Recharge your soul in picturesque Attymass - Visit North Mayo

Attymass in Irish Áit Tí an Mheasaigh is a picturesque village in north Mayo bound to the east by the Ox Mountains and to the west by the river Moy.  It has an ancient history and a chain of lakes that add much to the beauty of the area along with the many hills and glens.  The centre of the parish is Attymass village and the Father Peyton Centre which was opened in 1998.

Father Peyton Centre Attymass, County Mayo, Ireland
The Fr. Peyton Centre, Attymass, Co. Mayo

This Centre is in memory to ‘The Rosary Priest’ Fr. Patrick Peyton who promoted family prayer worldwide and who was born in Carracastle Attymass on January 9th 1909 and died in the Los Angeles, United States on June 3rd 1992. The former Attymass priest is being considered for canonisation by the Roman Catholic church with Pope Francis declaring ‘The Rosary Priest’ Venerable in December 2017.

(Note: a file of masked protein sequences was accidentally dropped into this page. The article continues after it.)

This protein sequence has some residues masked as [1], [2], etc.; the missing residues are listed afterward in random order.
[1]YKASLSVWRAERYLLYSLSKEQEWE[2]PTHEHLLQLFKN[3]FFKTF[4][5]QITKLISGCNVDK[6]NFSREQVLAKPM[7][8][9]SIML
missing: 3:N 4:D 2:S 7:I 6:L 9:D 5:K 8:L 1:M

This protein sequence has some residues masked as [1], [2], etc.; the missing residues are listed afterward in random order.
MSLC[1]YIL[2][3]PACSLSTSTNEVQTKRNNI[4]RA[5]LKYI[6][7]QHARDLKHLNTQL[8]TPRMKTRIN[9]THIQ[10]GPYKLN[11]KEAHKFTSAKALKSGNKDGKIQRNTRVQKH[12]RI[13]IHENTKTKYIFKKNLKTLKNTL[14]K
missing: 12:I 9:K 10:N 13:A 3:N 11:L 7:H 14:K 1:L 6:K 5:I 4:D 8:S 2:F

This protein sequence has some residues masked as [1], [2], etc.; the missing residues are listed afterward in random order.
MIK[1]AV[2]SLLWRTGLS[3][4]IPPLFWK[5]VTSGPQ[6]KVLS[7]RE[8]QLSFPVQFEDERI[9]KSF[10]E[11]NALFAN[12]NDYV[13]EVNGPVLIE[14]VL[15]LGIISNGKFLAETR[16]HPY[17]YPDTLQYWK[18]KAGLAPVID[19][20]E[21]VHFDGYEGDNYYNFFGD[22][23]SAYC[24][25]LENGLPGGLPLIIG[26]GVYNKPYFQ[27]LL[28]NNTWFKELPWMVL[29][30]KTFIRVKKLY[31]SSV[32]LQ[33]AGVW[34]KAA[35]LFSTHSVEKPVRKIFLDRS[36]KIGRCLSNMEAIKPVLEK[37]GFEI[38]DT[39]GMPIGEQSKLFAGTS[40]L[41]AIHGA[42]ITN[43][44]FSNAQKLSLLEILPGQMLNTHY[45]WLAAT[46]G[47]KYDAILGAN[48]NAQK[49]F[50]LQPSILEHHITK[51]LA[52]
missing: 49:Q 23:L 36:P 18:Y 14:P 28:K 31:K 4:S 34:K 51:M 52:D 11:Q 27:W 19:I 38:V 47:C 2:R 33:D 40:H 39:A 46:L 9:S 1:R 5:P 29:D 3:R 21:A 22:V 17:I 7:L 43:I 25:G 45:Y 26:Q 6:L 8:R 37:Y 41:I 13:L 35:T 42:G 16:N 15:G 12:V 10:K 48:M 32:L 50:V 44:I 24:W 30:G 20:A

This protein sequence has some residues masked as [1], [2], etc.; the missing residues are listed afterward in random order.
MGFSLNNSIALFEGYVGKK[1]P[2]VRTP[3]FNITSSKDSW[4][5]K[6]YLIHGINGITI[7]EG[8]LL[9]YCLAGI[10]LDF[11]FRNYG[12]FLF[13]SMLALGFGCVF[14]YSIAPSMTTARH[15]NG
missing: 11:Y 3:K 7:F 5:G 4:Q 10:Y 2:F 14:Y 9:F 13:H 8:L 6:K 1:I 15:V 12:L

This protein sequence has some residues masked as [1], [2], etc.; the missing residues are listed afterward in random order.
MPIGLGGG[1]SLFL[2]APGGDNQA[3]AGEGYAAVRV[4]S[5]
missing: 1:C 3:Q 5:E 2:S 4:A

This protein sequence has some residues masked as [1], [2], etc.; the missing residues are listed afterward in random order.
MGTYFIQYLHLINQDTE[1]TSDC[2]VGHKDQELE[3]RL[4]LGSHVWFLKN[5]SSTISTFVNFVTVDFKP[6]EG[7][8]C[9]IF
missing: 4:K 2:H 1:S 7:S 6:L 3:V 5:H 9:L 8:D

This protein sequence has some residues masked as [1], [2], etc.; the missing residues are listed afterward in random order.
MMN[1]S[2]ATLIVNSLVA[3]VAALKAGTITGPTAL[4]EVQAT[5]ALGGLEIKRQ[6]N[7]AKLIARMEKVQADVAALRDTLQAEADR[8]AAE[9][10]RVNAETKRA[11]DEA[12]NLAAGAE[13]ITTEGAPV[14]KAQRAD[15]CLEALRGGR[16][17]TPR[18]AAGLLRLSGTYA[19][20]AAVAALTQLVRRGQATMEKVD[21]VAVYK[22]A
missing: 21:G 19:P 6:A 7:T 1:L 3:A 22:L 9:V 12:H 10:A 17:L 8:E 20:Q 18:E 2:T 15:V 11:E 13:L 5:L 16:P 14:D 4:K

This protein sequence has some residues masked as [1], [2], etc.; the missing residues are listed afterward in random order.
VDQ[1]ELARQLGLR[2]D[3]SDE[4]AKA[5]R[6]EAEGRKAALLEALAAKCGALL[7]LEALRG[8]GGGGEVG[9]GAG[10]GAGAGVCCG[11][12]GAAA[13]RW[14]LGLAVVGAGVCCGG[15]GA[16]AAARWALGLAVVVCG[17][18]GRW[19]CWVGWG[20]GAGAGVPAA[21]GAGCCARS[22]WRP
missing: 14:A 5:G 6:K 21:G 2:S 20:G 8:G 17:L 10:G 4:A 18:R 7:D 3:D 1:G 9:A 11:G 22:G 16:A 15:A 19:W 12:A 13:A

Attymass is an anglers and walkers paradise with its chain of lakes extending from Lough Brohly in Graffy to the north and Lough Carrakerribla in the south along with the mountain lakes and the fabulous river Moy.  There is wonderful scenery at Glann Hill overlooking Rooskey Lough on a hill similar to Cork Screw Hill in Co. Clare.  Glann hill at Cloughmore affords views of Attymass and the into the North Mayo area in general as far as Lough Conn and the spectacular Nephin mountain.

Attymass with its scenery and activities is well worth a visit it is located 6 miles east of Ballina 5 miles north of Foxford.

Four things to do in Attymass

  • Visit the Fr. Peyton Centre and then learn about the life and work of the Rosary Priest Fr. Patrick Peyton.
  • Partake in the music sessions weekly during July and August in the PPMC with Bofield CCÉ
  • Enjoy an invigorating walk in the slopes and hills around the mountains – see below for information on the Attymass Loop Walks (all three start from the Fr. Peyton Centre).
  • Learn more about the heritage of the area e.g. visit Glannduff and Kildermott and also see how the old kilns were worked in years gone by.